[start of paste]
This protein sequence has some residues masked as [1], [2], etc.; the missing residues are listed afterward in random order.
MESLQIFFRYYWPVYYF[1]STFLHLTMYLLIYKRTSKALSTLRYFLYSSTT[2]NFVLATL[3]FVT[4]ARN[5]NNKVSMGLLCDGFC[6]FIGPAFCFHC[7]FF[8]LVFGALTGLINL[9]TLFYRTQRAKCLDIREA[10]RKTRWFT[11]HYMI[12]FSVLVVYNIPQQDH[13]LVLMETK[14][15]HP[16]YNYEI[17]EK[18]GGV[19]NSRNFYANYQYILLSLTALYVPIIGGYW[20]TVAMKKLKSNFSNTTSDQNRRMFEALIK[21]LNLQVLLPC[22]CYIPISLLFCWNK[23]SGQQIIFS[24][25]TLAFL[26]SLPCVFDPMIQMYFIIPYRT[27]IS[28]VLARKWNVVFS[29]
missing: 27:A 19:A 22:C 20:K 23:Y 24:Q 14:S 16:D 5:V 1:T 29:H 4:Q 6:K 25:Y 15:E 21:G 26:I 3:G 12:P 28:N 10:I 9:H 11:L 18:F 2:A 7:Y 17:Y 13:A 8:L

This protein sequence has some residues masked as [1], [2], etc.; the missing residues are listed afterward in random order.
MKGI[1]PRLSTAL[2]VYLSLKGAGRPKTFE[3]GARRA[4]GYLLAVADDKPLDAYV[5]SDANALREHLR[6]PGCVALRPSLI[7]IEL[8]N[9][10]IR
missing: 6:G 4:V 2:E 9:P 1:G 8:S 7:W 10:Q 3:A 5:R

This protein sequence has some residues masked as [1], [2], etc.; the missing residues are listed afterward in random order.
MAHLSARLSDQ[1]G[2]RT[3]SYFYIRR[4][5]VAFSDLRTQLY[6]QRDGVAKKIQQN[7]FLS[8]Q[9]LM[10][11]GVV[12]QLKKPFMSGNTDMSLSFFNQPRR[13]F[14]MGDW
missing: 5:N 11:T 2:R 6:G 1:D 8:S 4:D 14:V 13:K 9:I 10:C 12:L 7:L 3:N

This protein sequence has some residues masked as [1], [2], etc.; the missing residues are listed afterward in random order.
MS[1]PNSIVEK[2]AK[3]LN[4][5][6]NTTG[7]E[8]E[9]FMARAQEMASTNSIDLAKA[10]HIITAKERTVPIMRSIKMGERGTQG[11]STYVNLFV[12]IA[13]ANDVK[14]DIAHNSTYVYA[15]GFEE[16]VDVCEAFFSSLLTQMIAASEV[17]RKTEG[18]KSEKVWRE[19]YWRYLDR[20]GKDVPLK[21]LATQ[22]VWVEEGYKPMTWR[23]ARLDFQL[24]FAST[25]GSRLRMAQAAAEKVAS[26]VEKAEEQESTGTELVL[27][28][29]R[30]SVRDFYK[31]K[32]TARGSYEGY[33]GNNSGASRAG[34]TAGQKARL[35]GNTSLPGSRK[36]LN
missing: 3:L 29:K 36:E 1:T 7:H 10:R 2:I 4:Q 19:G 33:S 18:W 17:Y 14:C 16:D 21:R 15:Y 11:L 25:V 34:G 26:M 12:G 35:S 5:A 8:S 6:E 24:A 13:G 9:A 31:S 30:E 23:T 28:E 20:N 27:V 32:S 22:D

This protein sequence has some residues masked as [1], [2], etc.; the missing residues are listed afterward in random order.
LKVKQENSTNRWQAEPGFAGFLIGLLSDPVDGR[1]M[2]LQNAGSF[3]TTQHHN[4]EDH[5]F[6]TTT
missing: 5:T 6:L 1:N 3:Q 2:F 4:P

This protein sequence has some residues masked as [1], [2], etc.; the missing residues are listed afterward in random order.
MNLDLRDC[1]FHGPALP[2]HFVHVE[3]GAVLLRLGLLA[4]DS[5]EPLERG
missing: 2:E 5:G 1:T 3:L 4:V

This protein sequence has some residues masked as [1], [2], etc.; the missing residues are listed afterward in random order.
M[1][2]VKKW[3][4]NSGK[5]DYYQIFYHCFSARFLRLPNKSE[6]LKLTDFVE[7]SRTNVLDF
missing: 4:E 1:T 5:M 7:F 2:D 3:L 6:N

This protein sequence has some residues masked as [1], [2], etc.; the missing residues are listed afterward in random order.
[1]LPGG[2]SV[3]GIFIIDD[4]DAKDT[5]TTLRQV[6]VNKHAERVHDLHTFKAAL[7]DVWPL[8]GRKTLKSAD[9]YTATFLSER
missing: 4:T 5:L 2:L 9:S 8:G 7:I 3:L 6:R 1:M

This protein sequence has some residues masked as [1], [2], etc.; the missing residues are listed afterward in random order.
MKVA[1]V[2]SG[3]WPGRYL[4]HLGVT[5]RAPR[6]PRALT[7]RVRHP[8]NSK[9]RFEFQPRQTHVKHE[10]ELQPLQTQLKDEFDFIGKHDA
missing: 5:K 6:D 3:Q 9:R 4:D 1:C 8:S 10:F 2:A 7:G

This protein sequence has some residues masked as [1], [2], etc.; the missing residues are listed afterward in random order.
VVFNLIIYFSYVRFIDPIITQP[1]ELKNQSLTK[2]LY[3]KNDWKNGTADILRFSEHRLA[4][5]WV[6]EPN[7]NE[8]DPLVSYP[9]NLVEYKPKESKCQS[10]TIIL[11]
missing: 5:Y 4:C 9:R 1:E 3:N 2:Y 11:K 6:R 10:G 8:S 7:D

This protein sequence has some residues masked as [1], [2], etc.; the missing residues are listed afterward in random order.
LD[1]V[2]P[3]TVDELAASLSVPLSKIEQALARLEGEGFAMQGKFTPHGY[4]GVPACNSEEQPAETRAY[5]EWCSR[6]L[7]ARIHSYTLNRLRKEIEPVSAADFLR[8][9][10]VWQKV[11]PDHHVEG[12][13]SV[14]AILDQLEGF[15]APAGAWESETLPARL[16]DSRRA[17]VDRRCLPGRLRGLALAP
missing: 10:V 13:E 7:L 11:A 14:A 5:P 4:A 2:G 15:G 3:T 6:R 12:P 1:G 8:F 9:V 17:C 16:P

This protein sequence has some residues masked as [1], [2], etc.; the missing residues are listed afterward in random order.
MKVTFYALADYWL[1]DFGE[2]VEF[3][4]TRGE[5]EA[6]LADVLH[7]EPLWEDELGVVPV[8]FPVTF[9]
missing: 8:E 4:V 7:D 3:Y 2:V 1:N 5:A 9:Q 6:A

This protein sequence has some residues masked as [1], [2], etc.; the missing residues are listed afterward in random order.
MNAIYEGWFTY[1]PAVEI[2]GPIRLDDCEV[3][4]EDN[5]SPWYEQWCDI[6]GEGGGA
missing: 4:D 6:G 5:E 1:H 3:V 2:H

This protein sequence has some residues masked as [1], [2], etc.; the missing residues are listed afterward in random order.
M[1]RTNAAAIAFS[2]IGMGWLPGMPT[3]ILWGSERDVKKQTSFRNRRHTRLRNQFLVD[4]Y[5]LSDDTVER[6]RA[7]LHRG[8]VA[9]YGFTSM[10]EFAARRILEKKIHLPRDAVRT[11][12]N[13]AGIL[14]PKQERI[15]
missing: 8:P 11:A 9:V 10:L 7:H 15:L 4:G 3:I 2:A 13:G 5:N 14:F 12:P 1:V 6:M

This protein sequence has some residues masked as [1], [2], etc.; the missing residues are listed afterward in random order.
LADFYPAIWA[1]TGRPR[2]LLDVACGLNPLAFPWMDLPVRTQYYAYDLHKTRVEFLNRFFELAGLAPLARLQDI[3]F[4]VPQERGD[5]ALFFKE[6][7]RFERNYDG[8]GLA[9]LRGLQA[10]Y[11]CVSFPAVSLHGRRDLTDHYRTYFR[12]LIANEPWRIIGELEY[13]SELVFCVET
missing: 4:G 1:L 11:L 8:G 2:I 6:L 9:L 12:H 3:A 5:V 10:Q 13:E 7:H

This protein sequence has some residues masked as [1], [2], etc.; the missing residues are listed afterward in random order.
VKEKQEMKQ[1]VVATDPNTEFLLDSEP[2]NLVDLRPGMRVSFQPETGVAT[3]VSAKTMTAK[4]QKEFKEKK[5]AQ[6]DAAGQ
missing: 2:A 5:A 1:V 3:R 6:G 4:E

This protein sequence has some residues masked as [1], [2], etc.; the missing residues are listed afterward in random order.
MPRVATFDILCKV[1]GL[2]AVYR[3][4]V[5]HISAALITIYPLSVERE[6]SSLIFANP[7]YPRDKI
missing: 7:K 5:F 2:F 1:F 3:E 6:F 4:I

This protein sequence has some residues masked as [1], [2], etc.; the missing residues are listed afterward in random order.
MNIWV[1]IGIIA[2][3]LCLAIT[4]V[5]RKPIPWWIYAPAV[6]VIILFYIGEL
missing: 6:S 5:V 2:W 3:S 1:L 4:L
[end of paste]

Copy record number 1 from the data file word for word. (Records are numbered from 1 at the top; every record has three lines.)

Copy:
This protein sequence has some residues masked as [1], [2], etc.; the missing residues are listed afterward in random order.
MESLQIFFRYYWPVYYF[1]STFLHLTMYLLIYKRTSKALSTLRYFLYSSTT[2]NFVLATL[3]FVT[4]ARN[5]NNKVSMGLLCDGFC[6]FIGPAFCFHC[7]FF[8]LVFGALTGLINL[9]TLFYRTQRAKCLDIREA[10]RKTRWFT[11]HYMI[12]FSVLVVYNIPQQDH[13]LVLMETK[14][15]HP[16]YNYEI[17]EK[18]GGV[19]NSRNFYANYQYILLSLTALYVPIIGGYW[20]TVAMKKLKSNFSNTTSDQNRRMFEALIK[21]LNLQVLLPC[22]CYIPISLLFCWNK[23]SGQQIIFS[24][25]TLAFL[26]SLPCVFDPMIQMYFIIPYRT[27]IS[28]VLARKWNVVFS[29]
missing: 27:A 19:A 22:C 20:K 23:Y 24:Q 14:S 16:D 5:V 1:T 29:H 4:Q 6:K 25:Y 15:E 21:G 26:I 3:G 12:P 28:N 10:I 9:H 11:L 18:F 2:A 7:Y 17:Y 13:A 8:L